But the location leads me to the traffic story. In Jan 2009 we were visiting our kids in Phoenix, and headed back to where we were staying at sunset. As we came around the curve on the freeway, a BMW was stalled in the middle lane of the 5 lanes of traffic. A man got out of the car to attempt PUSHING it out of the full-speed traffic. Lou slammed on the brakes and stopped the car about 6 feet from its bumper. And then we were rear-ended by a teen driver in the family van. She was going to Subway to get sandwiches for supper. We pulled over, got out, and I noticed an SUV pushing the stalled vehicle off the road and onto an exit lane. Then the police came and I did not see anymore.

    Later the attending policeman, who was everything the police should be, told us that the BMW was abandoned at the gas station at the end of the exit. They searched the registration and found it registered to a PO box, which is illegal in Arizona. After 9 months the cops found that this was a crime car–smuggling drugs or guns or who knows what. The entire thing was terrifying. Had it been another time we would have been run down by a semi because the sight-line coming around the freeway curve was short.

    But here I am to tell about it. And I will add, the traffic in Phoenix is intimidating. A speed less than 80MPH is insufficient for most drivers. Rapid lane changes are routine. Uff Da.

    Liked by 2 people

    1. That reminds me of a time Kelly and I were down in that area. I don’t recall if it was in Phoenix or one of the suburbs but I’m driving, Kelly’s navigating from the paper map. We’re in the middle of 5 lanes of traffic trying to make a left hand turn to an on ramp, when I realized I was turning INTO the wrong lanes.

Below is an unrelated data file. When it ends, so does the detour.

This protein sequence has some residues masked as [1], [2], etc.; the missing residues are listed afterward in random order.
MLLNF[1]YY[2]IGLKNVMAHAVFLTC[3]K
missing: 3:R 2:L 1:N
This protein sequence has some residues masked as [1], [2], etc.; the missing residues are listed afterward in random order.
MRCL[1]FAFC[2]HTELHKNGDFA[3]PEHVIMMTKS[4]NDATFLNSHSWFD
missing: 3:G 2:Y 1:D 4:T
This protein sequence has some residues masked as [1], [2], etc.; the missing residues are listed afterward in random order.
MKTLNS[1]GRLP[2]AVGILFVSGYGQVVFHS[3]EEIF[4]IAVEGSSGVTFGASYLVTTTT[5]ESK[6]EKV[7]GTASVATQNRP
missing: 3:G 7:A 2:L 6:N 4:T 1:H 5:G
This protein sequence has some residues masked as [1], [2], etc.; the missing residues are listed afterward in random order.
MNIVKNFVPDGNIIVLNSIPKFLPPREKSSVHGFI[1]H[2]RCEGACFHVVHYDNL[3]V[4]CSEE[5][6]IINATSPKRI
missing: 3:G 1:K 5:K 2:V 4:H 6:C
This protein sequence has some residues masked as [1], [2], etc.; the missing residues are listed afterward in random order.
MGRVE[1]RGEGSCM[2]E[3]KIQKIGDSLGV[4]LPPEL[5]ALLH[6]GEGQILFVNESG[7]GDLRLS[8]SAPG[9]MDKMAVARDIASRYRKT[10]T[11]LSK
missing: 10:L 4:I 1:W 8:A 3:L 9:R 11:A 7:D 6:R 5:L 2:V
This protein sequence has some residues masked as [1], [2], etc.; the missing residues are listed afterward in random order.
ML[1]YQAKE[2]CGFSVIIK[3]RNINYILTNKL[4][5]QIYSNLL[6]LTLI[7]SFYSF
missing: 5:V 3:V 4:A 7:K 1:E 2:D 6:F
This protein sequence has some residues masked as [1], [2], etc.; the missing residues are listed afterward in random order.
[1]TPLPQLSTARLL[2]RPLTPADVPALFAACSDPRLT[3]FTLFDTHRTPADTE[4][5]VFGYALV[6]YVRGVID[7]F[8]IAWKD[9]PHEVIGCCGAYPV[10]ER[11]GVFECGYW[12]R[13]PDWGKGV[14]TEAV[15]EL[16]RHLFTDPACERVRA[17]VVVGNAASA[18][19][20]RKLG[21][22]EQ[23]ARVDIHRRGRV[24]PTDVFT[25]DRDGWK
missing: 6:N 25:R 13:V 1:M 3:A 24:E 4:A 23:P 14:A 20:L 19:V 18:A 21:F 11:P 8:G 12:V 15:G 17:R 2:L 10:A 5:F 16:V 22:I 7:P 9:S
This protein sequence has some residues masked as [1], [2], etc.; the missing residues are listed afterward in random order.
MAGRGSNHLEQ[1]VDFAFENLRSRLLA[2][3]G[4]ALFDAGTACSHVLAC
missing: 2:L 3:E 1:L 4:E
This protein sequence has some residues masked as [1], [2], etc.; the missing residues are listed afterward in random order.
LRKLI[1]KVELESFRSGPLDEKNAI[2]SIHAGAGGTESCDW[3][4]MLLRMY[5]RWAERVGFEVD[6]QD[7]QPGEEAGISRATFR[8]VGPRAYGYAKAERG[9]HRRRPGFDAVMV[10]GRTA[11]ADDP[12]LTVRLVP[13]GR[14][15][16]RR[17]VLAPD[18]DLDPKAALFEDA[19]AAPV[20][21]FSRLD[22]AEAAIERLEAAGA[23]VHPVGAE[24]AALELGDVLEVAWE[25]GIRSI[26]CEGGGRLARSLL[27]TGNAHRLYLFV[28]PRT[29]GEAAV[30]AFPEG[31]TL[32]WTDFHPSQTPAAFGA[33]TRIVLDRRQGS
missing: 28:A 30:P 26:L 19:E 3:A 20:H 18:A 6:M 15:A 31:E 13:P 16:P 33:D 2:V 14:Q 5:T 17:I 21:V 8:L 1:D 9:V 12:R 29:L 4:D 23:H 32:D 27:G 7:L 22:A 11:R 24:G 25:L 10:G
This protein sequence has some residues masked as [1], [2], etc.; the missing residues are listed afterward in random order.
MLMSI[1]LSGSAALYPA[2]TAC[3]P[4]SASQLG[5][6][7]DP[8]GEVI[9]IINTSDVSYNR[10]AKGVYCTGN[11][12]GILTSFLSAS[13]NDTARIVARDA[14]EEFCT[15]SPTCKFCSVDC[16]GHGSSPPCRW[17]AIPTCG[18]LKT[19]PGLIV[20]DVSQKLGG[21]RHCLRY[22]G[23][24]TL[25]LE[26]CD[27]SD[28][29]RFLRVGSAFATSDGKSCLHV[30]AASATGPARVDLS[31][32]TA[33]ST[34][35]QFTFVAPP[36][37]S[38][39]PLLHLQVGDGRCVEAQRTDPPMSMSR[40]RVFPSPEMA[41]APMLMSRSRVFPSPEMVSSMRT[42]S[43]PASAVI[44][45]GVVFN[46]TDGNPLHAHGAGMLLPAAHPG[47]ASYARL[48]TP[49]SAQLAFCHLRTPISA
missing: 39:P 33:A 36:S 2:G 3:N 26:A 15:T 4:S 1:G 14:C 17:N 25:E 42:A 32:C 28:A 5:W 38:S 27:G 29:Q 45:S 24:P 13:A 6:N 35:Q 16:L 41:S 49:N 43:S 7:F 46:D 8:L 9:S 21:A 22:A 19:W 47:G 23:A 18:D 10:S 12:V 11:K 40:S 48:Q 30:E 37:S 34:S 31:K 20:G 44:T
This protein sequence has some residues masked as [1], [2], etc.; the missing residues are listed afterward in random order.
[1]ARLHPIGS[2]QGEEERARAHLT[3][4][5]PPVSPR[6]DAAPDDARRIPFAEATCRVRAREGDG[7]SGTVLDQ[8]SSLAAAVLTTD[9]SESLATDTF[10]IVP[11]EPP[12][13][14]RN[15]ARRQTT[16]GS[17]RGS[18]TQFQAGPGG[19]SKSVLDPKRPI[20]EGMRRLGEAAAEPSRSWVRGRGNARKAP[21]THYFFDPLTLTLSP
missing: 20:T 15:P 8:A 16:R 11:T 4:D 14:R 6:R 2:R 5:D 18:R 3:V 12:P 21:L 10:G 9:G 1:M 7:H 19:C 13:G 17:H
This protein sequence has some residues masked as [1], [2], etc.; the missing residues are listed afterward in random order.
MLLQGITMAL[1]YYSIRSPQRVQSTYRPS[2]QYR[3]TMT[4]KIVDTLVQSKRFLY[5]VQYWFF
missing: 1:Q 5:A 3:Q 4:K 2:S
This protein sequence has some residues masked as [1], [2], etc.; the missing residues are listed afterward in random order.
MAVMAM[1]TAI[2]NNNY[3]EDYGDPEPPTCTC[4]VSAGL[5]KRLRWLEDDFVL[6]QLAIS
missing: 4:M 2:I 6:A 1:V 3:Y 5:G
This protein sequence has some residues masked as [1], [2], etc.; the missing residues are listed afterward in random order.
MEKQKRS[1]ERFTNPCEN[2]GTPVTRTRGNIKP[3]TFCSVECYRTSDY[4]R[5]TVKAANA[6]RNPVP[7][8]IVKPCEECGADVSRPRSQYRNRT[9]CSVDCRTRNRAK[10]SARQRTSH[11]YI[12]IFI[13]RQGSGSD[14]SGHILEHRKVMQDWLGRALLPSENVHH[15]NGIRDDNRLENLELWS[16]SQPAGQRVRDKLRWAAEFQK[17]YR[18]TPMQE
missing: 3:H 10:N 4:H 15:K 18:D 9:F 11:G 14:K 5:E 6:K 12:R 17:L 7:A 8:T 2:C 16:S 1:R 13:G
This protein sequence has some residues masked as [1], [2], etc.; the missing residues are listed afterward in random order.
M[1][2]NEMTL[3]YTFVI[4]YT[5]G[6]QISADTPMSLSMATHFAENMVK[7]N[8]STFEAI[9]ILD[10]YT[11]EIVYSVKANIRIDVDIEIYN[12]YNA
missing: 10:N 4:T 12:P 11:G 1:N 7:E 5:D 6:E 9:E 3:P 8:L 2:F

We all screamed as we were sure we were going to die. Eventually shifted across traffic into the correct lanes and laughed ourselves silly.
      We still talk about that one.

      My farmer friend Jerome, ride in a car with him driving and he will often say, in this very calm, quiet, deadpan voice “Hang on to your socks”… and step on the gas.

      Liked by 2 people

  12. Last summer I nearly hit a car when the driver went through the intersection at high speed as the light was turning from yellow to red. I was starting to make a left turn and I couldn’t see him coming because there was a car between him and me in the other lane on his side of the road that had stopped for the light. I often see people in the Twin Cities speeding up to make it through an intersection before the light turns from yellow to red or even going through right after the light changes to red. What are they thinking?